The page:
What The Heck Is Going On With iPhone X Production?

They say where there’s smoke there’s fire, and there’s a whole lot of smoke surrounding Apple’s upcoming iPhone X launch. The iPhone X is unquestionably the phone most avid Apple fans are waiting for, and analysts believe tens of millions of people will be looking to purchase the device right out of the gate when it’s released on November 3rd. At the same time, persistent rumors of severe manufacturing holdups have painted a bleak picture of iPhone X supply at launch. In fact, each day brings with it new tales of woe from Foxconn factories and Apple’s component supply chain.

Friday morning is no different, but this time around we’re seeing one of the most peculiar reports so far. If it’s accurate, and it just might be, then Apple’s iPhone X supply at launch might be even more constrained than we thought.

In the recent past, Apple has been… not so good at ensuring there is enough product supply at launch to meet demand. The Apple Watch is a good example of the company’s troubles — especially the first-generation model — but the most recent and likely best example is AirPods. Apple’s wireless earbuds were released last December and Apple STILL isn’t shipping new orders right away. At this point, it’s just sad.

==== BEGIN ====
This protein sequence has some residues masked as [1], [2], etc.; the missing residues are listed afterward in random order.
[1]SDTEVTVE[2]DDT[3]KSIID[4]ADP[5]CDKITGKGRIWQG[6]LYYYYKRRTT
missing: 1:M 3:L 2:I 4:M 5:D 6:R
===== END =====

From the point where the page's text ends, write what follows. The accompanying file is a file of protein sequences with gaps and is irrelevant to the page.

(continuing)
On to the iPhone X, and reports have consistently stated that Apple’s production woes continue. We already know conclusively that Apple and its partners are having problems since the release was pushed back to November, but things are even worse than we thought if this morning’s report is to be believed.

Digitimes doesn’t have the best track record with early rumors (often because plans change), but the site has many sources in Apple’s supply chain and its reporting at this stage in a product’s life cycle is often spot on. That’s bad news in this case, because the site is reporting that a key component for the iPhone X’s TrueDepth camera and sensor array just began shipping from one of Apple’s suppliers.

“Fabless IC firm Himax Technologies has begun shipments of chips based on wafer-level optics (WLO) technology to Apple, according to industry sources,” Digitimes reporters Julian Ho and Jessie Shen wrote. “The solution is reportedly a key component of the iPhone X’s face ID sensor.”

The report goes on to note that ChipMOS Technologies is also supplying WLO chips for the iPhone X, but a change in the supply chain this close to launch can’t be a good thing. Apple’s iPhone X becomes available for preorder in just two weeks on October 27th, and the phone will then be released a week later on November 3rd.

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